Teamsters chief ousted over funds diversion Carey has denied knowledge of scheme

Hamilton also expelled


July 28, 1998|By BOSTON GLOBE

Eighteen months after suspicions surfaced about the 1996 Teamsters election, a federally appointed board yesterday expelled President Ron Carey from the union for an illegal fund-raising scheme that became the deciding factor in his narrow re-election over James P. Hoffa.

Carey has repeatedly denied knowing anything about the scheme that directed $885,000 in union funds to third-party political groups to benefit his campaign in the final frantic days before the election.

But in yesterday's ruling, the Independent Review Board found that Carey was responsible for the plot. The board also expelled the union's political director, William Hamilton, and in a scathing 35-page report said, "The serious breaches of trust by Hamilton and Carey require severe sanctions."

The ruling is a blow to supporters of Carey, who during 30 years as a Teamsters officer gained a reputation for cleaning up the notoriously corrupt union. Hoffa supporters, meanwhile, rejoiced and seized the moment as a political opportunity.

"Today's Independent Review Board decision banning Ron Carey from the Teamsters for life is a small step toward returning honest, competent and, above all, democratically elected leadership to the Teamsters," Hoffa said in a statement shortly after the ruling.

"The IRB's decision drives a stake through the heart of the myth peddled by Carey sympathizers inside and outside the Teamsters."

Hoffa, who is again running for the presidency in the coming September election, said a "free and fair" election should be held "immediately."

Evidence of a campaign scheme surfaced just weeks after the December 1996 election, in which Carey and Hoffaran brutal neck-and-neck campaigns. Carey won unexpectedly by a narrow margin, prompting Hoffa supporters to demand a recount and investigate the possibility of fraud.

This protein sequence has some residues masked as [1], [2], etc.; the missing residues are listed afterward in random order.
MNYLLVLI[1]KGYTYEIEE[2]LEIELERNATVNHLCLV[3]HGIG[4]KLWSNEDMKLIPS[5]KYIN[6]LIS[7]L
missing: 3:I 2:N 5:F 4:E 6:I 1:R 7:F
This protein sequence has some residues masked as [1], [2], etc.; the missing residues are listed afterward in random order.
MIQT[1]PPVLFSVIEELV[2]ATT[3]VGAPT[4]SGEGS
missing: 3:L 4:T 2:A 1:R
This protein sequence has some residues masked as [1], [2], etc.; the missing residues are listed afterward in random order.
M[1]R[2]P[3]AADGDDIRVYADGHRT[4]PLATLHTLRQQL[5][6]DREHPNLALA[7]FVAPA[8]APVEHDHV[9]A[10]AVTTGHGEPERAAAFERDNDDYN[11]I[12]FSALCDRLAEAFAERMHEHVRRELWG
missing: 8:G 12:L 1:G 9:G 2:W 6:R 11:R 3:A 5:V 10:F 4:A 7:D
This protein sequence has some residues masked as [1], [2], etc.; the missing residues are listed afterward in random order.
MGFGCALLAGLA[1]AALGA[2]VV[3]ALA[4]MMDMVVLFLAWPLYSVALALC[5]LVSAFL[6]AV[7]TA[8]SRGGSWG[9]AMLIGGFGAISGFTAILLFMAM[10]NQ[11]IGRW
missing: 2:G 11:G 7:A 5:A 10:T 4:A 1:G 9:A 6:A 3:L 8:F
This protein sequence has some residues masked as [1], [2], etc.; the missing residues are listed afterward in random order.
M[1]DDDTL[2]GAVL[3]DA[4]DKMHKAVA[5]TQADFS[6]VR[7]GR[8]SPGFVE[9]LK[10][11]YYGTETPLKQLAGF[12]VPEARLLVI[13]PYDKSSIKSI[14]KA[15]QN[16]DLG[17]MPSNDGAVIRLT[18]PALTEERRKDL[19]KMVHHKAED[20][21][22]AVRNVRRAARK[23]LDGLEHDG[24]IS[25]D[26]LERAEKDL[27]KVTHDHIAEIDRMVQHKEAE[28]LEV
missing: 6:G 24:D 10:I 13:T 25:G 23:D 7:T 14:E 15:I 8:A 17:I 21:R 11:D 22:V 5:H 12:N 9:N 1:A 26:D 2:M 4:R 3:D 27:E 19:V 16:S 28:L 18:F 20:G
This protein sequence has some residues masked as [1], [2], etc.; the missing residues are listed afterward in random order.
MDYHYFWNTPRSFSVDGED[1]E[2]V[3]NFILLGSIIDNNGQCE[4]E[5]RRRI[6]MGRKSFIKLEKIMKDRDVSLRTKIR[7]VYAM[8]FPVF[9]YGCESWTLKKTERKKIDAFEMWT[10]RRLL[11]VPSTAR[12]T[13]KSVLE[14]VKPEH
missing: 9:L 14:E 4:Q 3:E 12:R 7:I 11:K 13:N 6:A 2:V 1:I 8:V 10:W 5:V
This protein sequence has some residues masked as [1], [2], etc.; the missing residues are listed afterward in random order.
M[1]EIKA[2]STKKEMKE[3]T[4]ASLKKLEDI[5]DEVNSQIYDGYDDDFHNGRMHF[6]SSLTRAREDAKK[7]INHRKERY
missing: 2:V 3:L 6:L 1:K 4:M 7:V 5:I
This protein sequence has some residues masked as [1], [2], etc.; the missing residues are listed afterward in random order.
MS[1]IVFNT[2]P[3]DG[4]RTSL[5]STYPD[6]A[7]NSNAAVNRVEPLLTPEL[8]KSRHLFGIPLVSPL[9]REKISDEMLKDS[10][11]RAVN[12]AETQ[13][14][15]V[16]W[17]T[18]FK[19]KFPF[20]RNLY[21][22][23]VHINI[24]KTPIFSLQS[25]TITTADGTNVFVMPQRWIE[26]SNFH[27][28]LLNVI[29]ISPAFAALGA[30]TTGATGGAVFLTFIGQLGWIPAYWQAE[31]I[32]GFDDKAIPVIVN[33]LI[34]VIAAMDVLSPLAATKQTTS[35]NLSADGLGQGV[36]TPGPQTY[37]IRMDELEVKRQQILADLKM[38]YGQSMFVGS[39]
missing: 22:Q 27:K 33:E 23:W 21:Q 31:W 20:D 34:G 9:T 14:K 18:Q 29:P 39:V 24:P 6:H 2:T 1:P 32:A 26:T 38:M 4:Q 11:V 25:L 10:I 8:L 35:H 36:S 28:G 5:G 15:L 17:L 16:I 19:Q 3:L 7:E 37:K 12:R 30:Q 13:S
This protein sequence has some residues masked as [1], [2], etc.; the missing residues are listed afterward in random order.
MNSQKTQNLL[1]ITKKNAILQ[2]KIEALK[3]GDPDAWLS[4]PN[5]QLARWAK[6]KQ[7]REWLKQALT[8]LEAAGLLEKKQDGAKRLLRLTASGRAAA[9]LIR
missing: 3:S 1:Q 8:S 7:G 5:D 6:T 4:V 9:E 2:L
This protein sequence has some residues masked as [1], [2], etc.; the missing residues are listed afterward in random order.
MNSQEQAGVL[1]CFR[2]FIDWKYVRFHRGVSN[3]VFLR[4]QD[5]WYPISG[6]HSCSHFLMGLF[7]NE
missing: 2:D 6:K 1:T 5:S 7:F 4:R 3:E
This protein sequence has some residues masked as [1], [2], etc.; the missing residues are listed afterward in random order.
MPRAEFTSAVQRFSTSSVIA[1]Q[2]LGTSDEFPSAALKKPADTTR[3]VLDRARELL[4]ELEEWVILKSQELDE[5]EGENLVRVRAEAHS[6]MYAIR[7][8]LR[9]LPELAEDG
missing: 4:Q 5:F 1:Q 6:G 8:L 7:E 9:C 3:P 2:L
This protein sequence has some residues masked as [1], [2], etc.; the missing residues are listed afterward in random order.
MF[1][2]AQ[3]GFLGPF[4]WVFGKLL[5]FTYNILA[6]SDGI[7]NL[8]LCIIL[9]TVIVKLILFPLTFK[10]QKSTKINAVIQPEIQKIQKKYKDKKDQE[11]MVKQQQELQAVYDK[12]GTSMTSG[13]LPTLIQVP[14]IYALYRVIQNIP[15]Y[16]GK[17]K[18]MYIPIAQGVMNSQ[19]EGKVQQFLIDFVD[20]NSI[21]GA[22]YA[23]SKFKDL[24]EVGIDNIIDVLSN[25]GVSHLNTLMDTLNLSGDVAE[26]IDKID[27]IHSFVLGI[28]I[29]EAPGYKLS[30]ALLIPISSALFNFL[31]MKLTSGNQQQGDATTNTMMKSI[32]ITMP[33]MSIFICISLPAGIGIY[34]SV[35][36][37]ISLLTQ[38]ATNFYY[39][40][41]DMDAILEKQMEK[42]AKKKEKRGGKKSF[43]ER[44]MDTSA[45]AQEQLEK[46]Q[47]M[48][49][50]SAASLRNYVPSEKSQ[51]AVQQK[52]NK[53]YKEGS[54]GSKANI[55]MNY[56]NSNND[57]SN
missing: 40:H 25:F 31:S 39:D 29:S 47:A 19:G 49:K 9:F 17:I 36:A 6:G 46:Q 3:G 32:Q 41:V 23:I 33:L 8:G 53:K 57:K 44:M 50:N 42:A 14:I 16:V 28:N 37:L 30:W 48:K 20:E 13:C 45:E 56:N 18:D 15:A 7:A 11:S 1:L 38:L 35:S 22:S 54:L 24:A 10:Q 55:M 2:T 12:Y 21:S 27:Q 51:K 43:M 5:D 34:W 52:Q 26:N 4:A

John Murphy, secretary treasurer of Teamsters Local 122 in Boston and a Hoffa supporter, said he discovered suspicious documents in Carey's campaign financial disclosures.

The discovery led to federal investigations, including an FBI probe into allegations that union money was illegally funneled through groups including Citizen Action and Project Vote to finance Carey's campaign.

Under the rules of federally supervised elections, Teamsters union officials are barred from accepting campaign contributions from any employers, whether or not they employ Teamsters, and from using union money to finance their elections.

The investigation netted a number of Carey supporters, including consultant Michael Ansara, of Somerville, Mass., who was chief executive of Share Group Inc., a telemarketing company.

He pleaded guilty last year to conspiracy charges and agreed to cooperate with federal investigators.

Carey's former campaign manager and another consultant, Martin Davis, also pleaded guilty to federal charges stemming from the scheme, and political director Hamilton was indicted by a federal grand jury in New York.

Until yesterday, Carey had been largely unmarked by the investigations and had maintained that the scheme was the unsolicited work of staffers and political consultants.

"This is the end of a long, arduous march," Murphy said of yesterday's decision. "What this did today is confirm what I have long believed. It's time now for all Teamsters to put this behind them. The people who supported Carey, I know, feel betrayed and disappointed. In general, I think the whole scandal has been very demoralizing. All of organized labor has been hurt. It will take a few years to recover from this."

Pub Date: 7/28/98

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